The computer 104 is mounted to the vehicle 10. The computer 104 is a ruggedised Windows (RTM) PC, which is commercially available and is shown in more detail in Figure 2. Referring to Figure 2, the computer 104 comprises a main CPU 107, a GPU 108, RAM 110, a solid state drive 112, a GPS chip 114 and a human machine interface (HMI) 116 comprising a graphical user interface (i.e. a display and input means). The SSD 112 stores the image processing software, which when executed on the CPU / GPU carries out the analysis as described below.

How these components are used is shown in Figure 3. The software is loaded into the RAM 110. Before the analysis operation is started, at step 200 an operator uses the HMI 116 to set the parameters for the operation. These may include:

• Apple count;

• Apple type (i.e. breed), which assists the software in identifying the apples by colour and size (what "class 1" means varies by type);

• Whether to analyse colour;

• Whether to size the apples;

• Mode- e.g. analyse for predicted harvest in which case identification and counting of "class 1" fruit is vital or "June drop" mode in which the number of immature fruit remaining on the tree is important.

This information toggles various settings in the software loaded into the RAM 110.

The system is started at step 202, and the vehicle 10 is driven in direction D at a speed of up to 10 kmph. At step 204, the camera 102 starts to capture 2MP images at a frame rate of 20Hz. It will be noted that the field of vision FV, the speed of the vehicle 10 and the frame rate are such that successive images overlap. In this way, fruit which may be obscured in one image may be visible in another (thus increasing the chances of detection). In this example, images are taken at about 14cm intervals (20Hz at lOkmph).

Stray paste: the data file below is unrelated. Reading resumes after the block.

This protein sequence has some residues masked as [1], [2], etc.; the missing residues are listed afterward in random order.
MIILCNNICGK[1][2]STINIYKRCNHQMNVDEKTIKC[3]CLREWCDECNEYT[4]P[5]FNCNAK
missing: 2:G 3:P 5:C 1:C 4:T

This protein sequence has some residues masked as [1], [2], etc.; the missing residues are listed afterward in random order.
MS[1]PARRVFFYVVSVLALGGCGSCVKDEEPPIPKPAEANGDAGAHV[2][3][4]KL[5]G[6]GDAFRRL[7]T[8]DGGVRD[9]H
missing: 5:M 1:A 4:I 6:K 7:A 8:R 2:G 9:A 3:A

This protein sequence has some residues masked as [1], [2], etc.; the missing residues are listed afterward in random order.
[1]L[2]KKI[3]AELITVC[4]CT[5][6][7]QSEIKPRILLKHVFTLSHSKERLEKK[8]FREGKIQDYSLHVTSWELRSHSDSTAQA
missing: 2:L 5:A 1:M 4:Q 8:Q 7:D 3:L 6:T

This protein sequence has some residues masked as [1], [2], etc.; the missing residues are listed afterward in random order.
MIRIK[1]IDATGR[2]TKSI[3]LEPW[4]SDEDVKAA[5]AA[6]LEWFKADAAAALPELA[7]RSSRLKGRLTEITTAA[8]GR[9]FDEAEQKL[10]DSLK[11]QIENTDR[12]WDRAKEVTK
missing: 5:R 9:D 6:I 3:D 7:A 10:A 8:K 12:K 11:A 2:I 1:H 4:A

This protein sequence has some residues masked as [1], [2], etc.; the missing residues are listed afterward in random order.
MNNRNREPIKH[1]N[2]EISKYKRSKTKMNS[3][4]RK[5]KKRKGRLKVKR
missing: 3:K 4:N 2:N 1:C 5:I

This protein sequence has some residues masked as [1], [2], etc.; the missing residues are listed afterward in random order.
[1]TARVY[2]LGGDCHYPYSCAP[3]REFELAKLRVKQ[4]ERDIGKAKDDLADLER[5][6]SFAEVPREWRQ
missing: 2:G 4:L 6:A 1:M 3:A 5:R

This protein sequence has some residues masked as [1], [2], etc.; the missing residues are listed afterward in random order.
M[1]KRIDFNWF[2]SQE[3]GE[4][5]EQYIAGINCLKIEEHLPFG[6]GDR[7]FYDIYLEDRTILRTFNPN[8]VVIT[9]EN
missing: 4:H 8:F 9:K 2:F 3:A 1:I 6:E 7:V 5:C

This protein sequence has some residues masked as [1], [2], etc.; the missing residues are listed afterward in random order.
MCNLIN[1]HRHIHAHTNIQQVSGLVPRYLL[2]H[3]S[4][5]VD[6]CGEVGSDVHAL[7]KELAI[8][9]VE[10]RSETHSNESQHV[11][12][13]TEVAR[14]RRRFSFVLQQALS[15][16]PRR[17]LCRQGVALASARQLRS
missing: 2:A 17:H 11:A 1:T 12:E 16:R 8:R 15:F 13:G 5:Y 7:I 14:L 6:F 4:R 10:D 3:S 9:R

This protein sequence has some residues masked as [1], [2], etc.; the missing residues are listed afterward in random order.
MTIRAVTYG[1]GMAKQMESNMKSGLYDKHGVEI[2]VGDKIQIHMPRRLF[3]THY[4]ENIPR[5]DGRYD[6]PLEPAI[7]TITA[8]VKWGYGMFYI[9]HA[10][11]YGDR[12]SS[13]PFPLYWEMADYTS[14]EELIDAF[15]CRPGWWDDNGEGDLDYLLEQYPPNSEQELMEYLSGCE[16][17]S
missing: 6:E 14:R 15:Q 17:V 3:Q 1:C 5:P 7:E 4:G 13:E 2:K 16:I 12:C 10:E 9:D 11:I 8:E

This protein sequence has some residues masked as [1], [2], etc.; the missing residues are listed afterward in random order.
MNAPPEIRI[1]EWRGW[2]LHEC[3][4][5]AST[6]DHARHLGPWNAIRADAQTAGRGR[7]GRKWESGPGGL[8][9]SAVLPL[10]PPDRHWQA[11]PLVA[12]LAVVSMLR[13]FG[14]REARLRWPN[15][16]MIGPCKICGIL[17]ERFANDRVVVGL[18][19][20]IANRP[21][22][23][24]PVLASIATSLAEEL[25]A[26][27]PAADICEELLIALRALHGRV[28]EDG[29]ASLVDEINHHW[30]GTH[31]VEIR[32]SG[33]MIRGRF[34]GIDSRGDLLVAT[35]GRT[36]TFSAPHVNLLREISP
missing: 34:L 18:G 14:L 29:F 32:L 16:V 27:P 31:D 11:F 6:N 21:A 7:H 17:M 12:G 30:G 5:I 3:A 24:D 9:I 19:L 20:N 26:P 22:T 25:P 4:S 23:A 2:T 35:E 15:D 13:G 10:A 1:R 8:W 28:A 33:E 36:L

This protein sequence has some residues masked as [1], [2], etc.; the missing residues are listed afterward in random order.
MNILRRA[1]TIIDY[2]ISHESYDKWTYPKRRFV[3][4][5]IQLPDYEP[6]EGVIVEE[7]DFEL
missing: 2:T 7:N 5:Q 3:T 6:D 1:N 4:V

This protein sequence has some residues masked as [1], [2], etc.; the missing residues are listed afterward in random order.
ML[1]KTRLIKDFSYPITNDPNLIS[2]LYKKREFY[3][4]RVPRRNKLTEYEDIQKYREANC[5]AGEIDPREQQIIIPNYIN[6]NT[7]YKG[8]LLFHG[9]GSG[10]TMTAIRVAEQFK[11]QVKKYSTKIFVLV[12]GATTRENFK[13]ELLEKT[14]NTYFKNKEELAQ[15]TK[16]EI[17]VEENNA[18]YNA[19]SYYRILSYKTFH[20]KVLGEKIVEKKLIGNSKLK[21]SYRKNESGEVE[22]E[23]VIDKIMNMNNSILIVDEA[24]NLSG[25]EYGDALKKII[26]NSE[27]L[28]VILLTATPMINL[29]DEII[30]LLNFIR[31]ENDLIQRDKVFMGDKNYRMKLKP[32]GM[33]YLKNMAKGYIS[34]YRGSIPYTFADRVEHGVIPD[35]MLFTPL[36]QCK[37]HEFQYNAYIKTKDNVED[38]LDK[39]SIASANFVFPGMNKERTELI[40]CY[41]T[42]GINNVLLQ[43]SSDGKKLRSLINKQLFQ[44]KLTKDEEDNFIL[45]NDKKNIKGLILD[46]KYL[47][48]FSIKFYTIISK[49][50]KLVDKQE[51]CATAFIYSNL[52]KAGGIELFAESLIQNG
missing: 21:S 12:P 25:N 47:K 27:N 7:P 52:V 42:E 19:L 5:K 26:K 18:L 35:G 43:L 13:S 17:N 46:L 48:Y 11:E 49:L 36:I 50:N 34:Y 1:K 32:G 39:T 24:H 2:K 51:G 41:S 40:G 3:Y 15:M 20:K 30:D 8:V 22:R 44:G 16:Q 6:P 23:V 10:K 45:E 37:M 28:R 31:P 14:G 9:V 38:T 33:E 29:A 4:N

At step 206 each image is stored in a ring buffer (or circular buffer) to buffer the image data stream. The ring buffer is provided to allow for variations in downstream processing time. The ring buffer acts as a "holding area" to ensure that no image is skipped or overwritten before it is analysed.

At step 208 the image processing software calls the next image in the buffer uses the parameters entered at step 200 to pre-process the images on CPU 107. Once an image has been called from the buffer it is not re-inserted (i.e. it is deleted from the buffer).

The first step of pre-processing is to create a co-occurrence matrix of the image. The co-occurrence matrix is based on the properties of hue and chroma (i.e. in the HC space, although red - green levels may be used as well to define a matrix in the RG space). The co-occurance matrix represents a distribution of co-occurring values over the image.